By Dr Tim Crowe

A healthy diet is a common factor linked to a positive mental outlook. But are people who are experiencing depression or anxiety more likely to eat poorly because of their mood? Or does a poor diet worsen depressive and anxiety symptoms?

Fortunately, to answer these questions there is now a growing research interest in seeing how dietary changes can affect mental health. Depressive disorders affect over 300 million people worldwide and are associated with unemployment, poor physical health, impaired social functioning, and, in its most severe forms, suicide. Counseling and medication gain most of the treatment attention for depression, but the promise of dietary changes in helping to improve the outlook of people with depression is gaining traction.

What the science says

With many research trials now completed, a research team has gathered all the clinical trial data together to look at the combined effect that positive dietary changes can have on mental health. What they found was that healthy diet changes were effective in having a small, but meaningful effect in reducing the symptoms of depression. For anxiety, there was not as much of an improvement seen with dietary changes.

There was no one single diet that stood out as many different approaches were used across the studies. Regardless of what sort of positive diet changes were made though, they all had a similar benefit in improving depression and mood. So, whether it was just eating healthier nutrient-rich foods, losing body weight or eating less fat, they all were effective.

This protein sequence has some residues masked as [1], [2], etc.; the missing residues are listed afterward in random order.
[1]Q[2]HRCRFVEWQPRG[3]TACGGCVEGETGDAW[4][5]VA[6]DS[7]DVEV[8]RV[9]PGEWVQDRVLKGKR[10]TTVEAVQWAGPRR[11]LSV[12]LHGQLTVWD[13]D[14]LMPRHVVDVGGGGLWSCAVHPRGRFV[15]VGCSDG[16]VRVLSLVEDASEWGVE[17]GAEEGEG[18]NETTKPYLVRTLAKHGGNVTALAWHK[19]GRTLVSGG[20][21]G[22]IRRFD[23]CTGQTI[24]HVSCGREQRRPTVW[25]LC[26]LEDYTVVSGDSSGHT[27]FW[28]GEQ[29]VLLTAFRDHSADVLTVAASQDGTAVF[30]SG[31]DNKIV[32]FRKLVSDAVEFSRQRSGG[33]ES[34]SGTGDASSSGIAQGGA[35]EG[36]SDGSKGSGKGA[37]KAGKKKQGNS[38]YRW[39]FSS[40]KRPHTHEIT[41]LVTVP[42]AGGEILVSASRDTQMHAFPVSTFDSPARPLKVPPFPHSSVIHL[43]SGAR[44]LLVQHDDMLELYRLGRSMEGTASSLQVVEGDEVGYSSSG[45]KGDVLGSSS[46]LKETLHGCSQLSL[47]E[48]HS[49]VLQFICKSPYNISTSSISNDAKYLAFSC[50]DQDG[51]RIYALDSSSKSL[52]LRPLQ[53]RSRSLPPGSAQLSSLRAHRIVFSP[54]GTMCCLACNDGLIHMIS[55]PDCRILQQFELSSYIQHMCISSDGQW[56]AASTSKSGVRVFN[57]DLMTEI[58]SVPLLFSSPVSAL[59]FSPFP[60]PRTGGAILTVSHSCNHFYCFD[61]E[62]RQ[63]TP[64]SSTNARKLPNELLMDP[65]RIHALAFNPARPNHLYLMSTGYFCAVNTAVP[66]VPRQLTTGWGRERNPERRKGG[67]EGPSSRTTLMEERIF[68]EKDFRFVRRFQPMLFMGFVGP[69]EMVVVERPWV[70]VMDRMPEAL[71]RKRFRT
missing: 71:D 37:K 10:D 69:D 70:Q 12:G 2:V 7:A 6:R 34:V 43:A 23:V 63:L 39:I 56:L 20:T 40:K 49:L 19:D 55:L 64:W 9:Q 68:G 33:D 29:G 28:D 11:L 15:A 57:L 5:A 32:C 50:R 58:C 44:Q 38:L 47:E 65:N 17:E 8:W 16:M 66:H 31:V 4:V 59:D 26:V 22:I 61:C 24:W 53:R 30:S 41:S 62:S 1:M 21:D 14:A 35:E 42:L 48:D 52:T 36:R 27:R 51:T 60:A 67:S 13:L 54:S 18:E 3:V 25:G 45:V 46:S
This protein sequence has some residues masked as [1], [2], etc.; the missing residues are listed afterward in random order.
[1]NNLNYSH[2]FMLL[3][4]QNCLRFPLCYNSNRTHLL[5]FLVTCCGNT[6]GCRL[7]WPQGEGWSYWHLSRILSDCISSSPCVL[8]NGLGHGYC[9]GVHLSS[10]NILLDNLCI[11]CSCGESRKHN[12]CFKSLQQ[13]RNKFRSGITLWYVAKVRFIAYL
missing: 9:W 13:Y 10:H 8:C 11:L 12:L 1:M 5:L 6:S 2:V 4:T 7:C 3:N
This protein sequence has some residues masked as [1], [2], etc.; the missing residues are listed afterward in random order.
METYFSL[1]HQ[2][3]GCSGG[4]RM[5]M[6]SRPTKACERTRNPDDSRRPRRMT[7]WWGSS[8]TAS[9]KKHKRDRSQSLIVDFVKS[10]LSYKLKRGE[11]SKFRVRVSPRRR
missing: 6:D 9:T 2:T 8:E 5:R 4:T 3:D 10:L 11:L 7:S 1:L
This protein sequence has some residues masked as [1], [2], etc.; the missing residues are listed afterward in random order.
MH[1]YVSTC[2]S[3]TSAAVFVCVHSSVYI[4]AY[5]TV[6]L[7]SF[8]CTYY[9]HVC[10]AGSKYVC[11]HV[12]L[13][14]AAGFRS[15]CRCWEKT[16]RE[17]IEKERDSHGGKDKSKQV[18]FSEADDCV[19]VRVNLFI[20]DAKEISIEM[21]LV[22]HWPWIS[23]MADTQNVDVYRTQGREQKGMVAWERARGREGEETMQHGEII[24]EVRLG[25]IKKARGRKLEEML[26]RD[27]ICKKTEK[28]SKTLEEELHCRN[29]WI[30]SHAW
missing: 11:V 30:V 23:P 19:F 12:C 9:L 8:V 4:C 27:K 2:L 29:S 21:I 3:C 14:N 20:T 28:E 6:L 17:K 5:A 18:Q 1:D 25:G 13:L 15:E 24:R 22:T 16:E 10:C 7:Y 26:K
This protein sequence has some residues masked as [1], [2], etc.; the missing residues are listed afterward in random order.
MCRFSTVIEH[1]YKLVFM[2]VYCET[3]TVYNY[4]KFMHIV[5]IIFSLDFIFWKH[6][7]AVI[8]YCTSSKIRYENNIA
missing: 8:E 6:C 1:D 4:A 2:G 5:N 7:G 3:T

Just how do dietary changes work to improve depression?

Biochemical pathways involving inflammation, oxidative stress, and mitochondrial dysfunction are all known to be disrupted in people with mental disorders, so diet could be having a positive impact here. Then there is a growing understanding of how gut microbes play an important part in stress responses, immune function, and neurotransmission. A switch to more plant-based foods high in fiber is like fertilizer for the growth of beneficial bacteria. Dietary changes that assist with weight loss can also improve symptoms of depression if it means the person has more energy and feels better about themselves.

Most of the studies in the review involved people who were not considered clinically depressed, then the results are more applicable to people with subclinical low mood. Because healthy dietary changes already align with public health dietary guidelines then dietary improvement seems an ideal option for people to adopt themselves as a self-management approach for improving mood and their outlook on life.

Reference: Firth J et al. The effects of dietary improvement on symptoms of depression and anxiety: a meta-analysis of randomized controlled trials. Psychosomatic Medicine 2019;81:265-280